Hi, we're trying to use PsExex utility to launch 2 .exe files with some parameters on some server from a client application. The server is running Windows server 2003, the client Windows 7 Professional...
psexec in fact does run as the user
running the command window that initiated the command. I use this
command almost daily to run either command shells, batch or vbscripts,
etc on remote computers. I've learned some about its behavior from
watching the results.
Basically, psexec copies itself to the
ADMIN$ share on the remote computer. It then installs a service on the
remote computer, and runs that service, which is the copied file. This
then executes the command that you specified in the psexec command line.
with that in mind, the user running psexec from the command line needs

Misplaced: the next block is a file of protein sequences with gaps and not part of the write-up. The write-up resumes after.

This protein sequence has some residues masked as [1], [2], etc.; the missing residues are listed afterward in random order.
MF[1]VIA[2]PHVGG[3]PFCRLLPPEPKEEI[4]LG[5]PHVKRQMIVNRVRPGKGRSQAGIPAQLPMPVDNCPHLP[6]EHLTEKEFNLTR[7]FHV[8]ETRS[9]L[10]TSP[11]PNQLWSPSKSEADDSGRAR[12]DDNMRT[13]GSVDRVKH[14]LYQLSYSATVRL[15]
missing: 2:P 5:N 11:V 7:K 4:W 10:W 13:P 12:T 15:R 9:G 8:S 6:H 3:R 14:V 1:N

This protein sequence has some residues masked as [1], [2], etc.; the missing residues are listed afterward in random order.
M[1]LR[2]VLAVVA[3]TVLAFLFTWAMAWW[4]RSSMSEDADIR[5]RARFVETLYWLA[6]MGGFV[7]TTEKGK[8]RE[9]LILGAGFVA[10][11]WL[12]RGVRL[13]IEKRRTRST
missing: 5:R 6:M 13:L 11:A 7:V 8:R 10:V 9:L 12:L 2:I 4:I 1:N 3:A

to have admin rights to the remote computer. You can bypass this
requirement by using the "-u" parameter, and specifying a
domainname\username. Domainname can be the remote computer's name if
you have a local user. By putting in just the -u parameter, you'll then
be prompted to type in the hidden password.
Once running on the remote computer, psexec will function in one of three ways:
1 - If no special parameter used, will run in the same user account as the person initiating the psexec command.
2 - If the "-u" parameter is used, it will run as that user.
3 - If the "-s" parameter is used, it will run as a local system account
In either of these 3 cases, you first have to have admin rights to use the ADMIN$ share and install a service.
When domain membership is broken on a computer, I'll frequently use a command line like this:
psexec -u COMPUTERNAME\Administrator \\COMPUTERNAME cmd.exe
will allow me to have local admin rights by connecting to the remote
computer as the local administrator account. It will also run the
cmd.exe command as the local admin account.
Aug 30, 2011 |